The Federal Circuit recently held a software patent to be eligible for patent protection for just the second time since Alice was decided almost two years ago, in a case now commonly referred to as Enfish. The district court cases that follow will be closely monitored, especially those dealing with patents for more technical softwarebased inventions. The case of Kinglite v. Micro-Star is therefore influential in its interpretation of Enfish and its treatment of software patent claims in general.
In Kinglite, Case No. CV 14-03009 JVS(PJWx) (May 26, 2016 Order Granting Motion for Judgment on the Pleadings), the patent-in-suit related to a BIOS multitasking operation. For example, the patent discloses methods where the BIOS can perform processes in parallel, rather than in sequence, to speed up the use of the computer’s resources.
The court found the invention to be directed to an abstract idea, likening the concept of multitasking to cooking a risotto dish with a poached egg:
Claim 1 discusses the basic process of doing two things nearly simultaneously. This is something all people do, but chefs would be particularly aware of the basic concept. Imagine cooking a delicious, creamy risotto with a poached egg on top. Cooking a poached egg takes a few steps, but the egg need not be disturbed except at particular intervals (i.e., when the egg is cracked and put into simmering water, and then when it is taken out). On the other hand, to make a risotto, consistent stirring and slow addition of broth to the rice is the preferred method of achieving a perfect risotto.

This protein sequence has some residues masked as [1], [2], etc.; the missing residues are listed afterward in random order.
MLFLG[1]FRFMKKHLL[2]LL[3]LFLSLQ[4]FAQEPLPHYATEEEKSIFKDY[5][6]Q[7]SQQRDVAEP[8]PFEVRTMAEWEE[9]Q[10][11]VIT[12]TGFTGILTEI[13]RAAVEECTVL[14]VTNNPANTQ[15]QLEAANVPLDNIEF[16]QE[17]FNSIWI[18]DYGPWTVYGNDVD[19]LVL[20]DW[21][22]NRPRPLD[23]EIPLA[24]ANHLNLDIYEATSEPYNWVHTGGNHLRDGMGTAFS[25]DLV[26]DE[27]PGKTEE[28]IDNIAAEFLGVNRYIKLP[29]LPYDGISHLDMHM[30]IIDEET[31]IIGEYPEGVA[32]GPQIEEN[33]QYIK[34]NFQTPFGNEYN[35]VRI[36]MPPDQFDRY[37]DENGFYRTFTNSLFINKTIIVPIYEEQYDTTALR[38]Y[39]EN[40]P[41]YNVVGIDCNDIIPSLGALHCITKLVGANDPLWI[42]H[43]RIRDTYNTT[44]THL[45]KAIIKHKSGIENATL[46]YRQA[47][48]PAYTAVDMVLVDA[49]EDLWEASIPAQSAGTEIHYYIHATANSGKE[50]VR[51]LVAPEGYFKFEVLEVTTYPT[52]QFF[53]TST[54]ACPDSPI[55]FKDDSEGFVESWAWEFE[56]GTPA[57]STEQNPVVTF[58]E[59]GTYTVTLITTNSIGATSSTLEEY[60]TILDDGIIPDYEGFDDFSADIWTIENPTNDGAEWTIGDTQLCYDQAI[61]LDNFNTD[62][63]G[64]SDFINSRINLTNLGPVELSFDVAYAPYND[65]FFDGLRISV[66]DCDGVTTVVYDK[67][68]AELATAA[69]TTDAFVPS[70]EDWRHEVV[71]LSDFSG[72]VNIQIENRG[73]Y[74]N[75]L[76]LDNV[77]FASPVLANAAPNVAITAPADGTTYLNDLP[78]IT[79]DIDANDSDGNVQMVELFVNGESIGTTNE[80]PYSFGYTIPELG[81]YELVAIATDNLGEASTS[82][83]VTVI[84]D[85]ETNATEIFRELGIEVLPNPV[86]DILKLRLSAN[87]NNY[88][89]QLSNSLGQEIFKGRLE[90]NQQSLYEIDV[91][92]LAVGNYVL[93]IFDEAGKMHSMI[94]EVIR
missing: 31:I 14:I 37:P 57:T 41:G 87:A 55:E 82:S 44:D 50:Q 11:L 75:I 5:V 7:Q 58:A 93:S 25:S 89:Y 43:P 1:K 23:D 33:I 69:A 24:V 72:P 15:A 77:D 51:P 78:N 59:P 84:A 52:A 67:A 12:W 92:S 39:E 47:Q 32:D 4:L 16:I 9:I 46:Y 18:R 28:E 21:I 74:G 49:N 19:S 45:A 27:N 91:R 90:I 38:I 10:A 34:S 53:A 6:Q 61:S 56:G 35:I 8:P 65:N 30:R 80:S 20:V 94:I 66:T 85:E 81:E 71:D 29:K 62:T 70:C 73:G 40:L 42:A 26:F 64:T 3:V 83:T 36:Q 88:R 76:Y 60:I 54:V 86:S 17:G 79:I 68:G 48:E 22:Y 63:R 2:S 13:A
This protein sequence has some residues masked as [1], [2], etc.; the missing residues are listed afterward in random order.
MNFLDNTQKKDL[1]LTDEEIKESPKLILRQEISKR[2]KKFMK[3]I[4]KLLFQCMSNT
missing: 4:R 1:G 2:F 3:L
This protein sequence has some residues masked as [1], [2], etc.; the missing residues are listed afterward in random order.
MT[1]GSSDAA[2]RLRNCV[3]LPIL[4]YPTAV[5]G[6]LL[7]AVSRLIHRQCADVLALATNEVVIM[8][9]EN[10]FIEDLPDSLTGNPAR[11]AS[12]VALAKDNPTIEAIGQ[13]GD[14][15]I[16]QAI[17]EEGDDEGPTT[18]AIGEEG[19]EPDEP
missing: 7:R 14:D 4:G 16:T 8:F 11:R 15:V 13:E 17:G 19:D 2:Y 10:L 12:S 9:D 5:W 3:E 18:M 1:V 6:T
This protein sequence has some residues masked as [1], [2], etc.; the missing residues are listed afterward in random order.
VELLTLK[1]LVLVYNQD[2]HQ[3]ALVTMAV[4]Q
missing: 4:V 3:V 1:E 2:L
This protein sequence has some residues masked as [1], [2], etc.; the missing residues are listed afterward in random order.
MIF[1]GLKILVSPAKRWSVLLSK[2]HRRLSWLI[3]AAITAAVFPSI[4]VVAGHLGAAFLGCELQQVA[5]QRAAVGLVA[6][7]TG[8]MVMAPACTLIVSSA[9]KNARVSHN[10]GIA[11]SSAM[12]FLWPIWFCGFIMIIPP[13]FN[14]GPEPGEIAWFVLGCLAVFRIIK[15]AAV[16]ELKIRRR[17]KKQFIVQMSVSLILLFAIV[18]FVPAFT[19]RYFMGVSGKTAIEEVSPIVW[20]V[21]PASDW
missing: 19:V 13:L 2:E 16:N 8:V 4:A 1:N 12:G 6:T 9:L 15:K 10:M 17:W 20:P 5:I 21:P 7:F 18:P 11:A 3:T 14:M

The court then held the invention lacked any inventive concept, distinguishing the present case from Enfish. Specifically, the court distinguished between (1) software that caused corresponding hardware to function better than the hardware normally would, and (2) a process that simply improves the experience of the user by allowing the computer to access the computer hardware in a more convenient or fast manner. Specifically, (1) is patenteligible, and (2) is not.
[T]he Federal Circuit found [in Enfish] that the claimed invention was a self-referential table for a computer database—a table that functioned differently than conventional database structures. Here, in contrast, the invention of the ’202 Patent is not directed towards an improvement of the BIOS itself. Rather, the invention simply purports to improve the experience of the user of the computer because the user is able to access aspects of the system faster than it would without the multitasking improvement and make “efficient use of the BIOS boot-up time.” The BIOS itself functions in the same way with or without the improvement.
The district court therefore held the patent to be ineligible for patent protection under Alice. In a separate section, the court held the claims directed to a “computer-readable medium” to be invalid due to the In re Nuijten.
Enfish expanded on the DDR Holdings case, but the general concept appears to be the same – that improvements “to the computer itself” require an improvement to hardware or some other tangible component, rather than simply improving the user experience with the existing hardware, but where the hardware would function the same regardless of whether the invention was implemented.